Best's Review

A.M. BEST'S MONTHLY INSURANCE MAGAZINE



Regulatory/Law
A Direct Answer

U.S. Circuit Court of Appeals sides with insurers in looking to plain langage to define causation language in cyber coverage case.
  • Alan Rutkin
  • August 2018
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Alan Rutkin

Enforcing plain language is, once again, the approach that generally supports insurers.

Cyber coverage cases, like other areas of law, are starting to evolve around a few recurring issues. One of the issues is causation. When does a loss result from computers directly? A prominent court, the 11th U.S. Circuit Court of Appeals, recently weighed in on this issue, and it sided with the insurance industry. If you’re working in this area, you might spend a few minutes considering this case, Interactive Communications International v. Great American Insurance Co.

The policyholder sold “chits” (credits loaded onto prepaid debit cards) that could be redeemed by a consumer to make everyday purchases. Thieves found a glitch in the policyholder system that allowed them to redeem a single chit many times. They stole $11.4 million. The policyholder made a claim under its computer fraud policy.

The policy covered “loss of, and loss from damage to, money, securities and other property resulting directly from the use of any computer to fraudulently cause a transfer….”

The issue quickly became: What does “directly” mean? And both policyholder and insurer were able to cite supporting cases, because two different approaches have evolved on this issue.

Policyholder argued for a “proximate cause” approach. Under this view, if the use of the computer set in motion a chain of events that caused the loss, then the computer caused the loss directly.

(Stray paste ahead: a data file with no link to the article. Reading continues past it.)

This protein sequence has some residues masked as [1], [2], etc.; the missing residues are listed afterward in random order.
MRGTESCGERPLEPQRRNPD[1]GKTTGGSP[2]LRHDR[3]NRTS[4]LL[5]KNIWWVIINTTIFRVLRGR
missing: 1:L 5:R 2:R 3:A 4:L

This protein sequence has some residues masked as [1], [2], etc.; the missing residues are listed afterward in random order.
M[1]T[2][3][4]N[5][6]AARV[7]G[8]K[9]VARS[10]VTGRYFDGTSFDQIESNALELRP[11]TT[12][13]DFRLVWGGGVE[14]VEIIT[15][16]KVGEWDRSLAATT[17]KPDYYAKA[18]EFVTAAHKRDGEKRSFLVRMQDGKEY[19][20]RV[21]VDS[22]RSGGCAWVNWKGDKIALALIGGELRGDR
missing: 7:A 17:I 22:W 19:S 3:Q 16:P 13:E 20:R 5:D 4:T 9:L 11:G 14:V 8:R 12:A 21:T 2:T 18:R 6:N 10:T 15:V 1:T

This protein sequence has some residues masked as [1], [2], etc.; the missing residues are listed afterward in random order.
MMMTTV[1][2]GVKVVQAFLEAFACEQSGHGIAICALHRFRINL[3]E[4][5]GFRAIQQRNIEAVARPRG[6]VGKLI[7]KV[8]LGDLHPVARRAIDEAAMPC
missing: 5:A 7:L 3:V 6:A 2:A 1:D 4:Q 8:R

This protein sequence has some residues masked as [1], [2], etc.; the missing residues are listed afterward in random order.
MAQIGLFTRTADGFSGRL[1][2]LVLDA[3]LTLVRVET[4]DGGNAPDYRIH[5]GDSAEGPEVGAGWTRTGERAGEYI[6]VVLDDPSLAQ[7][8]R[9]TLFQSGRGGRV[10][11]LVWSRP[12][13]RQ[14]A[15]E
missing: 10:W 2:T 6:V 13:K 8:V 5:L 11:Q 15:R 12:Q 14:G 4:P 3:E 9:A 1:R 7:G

Insurer argued for a literal approach. To result directly, there must be immediacy between conduct and result.

The 11th Circuit adopted a methodology that insurers often endorse: “We look to the plain language of InComm’s policy. It is a fundamental principle of Georgia law—and law more generally—that words in contracts ‘generally bear their usual and common signification.’” To that end, the court turned to dictionaries, and found that their theme is unmistakable: “one thing results ‘directly’ from another if it follows straightaway, immediately, and without any intervention or interruption.”

The 11th Circuit then broke down the steps of the theft here. The court found that theft would begin with a computer transaction, creating a duplicate chit. But to complete the theft, three more steps were required: a redemption call, a debit card purchase and a financial transfer. Days, weeks, or months could pass between the first step and the final step, and the loss required that final step. The court found that this sequence lacked the immediacy to be considered as caused directly from the computer fraud.

Several lessons can be drawn.

First, “resulting directly” has become a recurring important issue in this area. Since there remain many different forms in this area, it is useful to see common themes evolving.

Second, while I support the insurers’ approach, fairness requires me to acknowledge that courts have gone both ways on this issue. But the Interactive decision here represents significant added support for the insurance industry’s approach.

Third, enforcing “plain language” is, once again, the approach that generally supports insurers.

Finally and more personally, computer-related fraud and theft has become a scary part of our daily lives.

Best's Review columnist Alan Rutkin is a partner at Rivkin Radler in Uniondale, N.Y. He can be reached at alan.rutkin@rivkin.


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